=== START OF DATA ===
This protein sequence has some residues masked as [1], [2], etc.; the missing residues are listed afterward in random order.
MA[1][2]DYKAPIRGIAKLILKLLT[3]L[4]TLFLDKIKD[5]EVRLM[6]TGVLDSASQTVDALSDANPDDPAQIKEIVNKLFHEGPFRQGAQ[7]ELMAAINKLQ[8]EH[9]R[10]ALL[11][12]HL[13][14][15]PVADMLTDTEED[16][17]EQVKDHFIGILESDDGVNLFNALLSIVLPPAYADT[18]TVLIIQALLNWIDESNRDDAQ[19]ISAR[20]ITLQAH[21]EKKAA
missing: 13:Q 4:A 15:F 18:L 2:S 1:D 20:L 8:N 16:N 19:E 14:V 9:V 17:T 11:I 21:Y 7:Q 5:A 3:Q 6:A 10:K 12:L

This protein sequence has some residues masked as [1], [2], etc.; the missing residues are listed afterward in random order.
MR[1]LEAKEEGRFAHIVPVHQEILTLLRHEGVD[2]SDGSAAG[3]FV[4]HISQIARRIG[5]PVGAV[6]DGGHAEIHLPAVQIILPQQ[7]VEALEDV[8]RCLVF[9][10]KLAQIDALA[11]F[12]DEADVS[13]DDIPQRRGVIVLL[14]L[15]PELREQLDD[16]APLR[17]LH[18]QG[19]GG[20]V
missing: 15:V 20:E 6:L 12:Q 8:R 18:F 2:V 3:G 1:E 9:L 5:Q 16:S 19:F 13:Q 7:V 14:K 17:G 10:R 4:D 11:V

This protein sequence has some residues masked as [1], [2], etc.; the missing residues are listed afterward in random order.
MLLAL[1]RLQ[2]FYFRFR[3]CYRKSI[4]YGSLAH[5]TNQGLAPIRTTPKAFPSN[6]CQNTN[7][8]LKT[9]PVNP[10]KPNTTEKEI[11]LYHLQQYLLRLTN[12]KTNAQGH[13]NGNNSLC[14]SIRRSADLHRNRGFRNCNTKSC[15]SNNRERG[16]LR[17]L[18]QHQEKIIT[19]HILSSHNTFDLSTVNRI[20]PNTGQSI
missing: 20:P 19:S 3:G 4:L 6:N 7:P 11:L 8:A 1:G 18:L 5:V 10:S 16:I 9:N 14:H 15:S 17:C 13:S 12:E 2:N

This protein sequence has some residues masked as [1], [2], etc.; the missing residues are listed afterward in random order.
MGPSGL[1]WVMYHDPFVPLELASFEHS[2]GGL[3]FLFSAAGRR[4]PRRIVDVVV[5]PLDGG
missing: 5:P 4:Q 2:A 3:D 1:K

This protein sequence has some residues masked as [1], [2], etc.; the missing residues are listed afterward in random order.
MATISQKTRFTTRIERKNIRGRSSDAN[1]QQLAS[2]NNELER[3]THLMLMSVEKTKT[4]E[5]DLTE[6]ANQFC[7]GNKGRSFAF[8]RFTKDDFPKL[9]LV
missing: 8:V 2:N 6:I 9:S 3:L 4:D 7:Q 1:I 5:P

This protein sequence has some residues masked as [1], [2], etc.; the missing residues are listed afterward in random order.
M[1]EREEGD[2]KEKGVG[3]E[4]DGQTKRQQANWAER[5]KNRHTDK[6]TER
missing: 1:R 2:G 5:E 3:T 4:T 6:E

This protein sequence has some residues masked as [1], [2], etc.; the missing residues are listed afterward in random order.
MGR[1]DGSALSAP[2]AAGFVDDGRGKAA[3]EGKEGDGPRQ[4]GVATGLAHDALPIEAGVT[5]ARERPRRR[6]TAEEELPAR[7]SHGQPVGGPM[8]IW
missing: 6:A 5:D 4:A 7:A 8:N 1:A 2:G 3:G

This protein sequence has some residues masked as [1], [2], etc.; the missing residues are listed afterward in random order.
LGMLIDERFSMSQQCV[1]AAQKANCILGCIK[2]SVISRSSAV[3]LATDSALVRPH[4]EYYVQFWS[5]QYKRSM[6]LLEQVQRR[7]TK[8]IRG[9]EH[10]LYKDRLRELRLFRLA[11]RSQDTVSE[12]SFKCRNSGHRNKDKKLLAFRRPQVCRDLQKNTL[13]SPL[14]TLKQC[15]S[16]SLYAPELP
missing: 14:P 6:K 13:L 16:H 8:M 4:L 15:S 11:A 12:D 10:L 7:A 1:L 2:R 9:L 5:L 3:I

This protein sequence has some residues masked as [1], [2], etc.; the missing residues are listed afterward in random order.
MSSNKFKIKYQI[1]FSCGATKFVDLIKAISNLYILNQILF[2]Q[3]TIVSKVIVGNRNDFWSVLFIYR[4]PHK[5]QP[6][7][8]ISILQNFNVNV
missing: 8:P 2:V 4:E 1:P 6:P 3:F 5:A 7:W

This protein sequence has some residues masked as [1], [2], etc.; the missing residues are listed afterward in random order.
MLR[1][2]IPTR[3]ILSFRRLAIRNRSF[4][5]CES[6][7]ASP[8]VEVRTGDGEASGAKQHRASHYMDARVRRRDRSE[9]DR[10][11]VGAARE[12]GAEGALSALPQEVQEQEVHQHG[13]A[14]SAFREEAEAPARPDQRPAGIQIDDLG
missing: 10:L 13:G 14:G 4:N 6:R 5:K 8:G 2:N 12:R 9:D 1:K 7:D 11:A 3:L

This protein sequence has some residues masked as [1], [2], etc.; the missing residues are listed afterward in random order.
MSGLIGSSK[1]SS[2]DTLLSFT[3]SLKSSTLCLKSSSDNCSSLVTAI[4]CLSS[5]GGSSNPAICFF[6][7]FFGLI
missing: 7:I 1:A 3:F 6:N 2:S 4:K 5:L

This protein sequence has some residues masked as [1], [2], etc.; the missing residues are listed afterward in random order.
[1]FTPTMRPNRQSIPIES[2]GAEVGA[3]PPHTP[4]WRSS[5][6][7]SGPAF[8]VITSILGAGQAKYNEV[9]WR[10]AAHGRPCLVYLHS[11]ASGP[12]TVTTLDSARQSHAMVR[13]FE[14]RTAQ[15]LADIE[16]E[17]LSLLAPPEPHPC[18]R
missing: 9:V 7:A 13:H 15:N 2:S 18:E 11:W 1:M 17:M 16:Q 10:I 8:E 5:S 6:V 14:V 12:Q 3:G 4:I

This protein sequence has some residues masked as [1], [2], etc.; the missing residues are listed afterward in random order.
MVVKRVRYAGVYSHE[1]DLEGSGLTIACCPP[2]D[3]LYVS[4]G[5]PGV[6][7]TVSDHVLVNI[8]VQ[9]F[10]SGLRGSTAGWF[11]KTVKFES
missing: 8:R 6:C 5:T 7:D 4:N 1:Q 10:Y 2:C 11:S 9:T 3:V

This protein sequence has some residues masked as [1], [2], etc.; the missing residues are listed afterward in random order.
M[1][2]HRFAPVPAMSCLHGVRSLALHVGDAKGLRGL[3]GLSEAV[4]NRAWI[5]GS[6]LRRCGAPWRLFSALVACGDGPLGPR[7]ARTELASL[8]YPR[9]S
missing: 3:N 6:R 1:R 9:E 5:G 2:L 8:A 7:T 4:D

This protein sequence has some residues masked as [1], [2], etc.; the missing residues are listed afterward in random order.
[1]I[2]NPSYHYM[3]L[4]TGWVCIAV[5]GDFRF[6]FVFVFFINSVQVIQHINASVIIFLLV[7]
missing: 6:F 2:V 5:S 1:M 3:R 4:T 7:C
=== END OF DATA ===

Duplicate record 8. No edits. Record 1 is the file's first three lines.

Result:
This protein sequence has some residues masked as [1], [2], etc.; the missing residues are listed afterward in random order.
LGMLIDERFSMSQQCV[1]AAQKANCILGCIK[2]SVISRSSAV[3]LATDSALVRPH[4]EYYVQFWS[5]QYKRSM[6]LLEQVQRR[7]TK[8]IRG[9]EH[10]LYKDRLRELRLFRLA[11]RSQDTVSE[12]SFKCRNSGHRNKDKKLLAFRRPQVCRDLQKNTL[13]SPL[14]TLKQC[15]S[16]SLYAPELP
missing: 14:P 6:K 13:L 16:H 8:M 4:L 15:S 11:A 12:D 10:L 7:A 1:L 2:R 9:L 5:L 3:I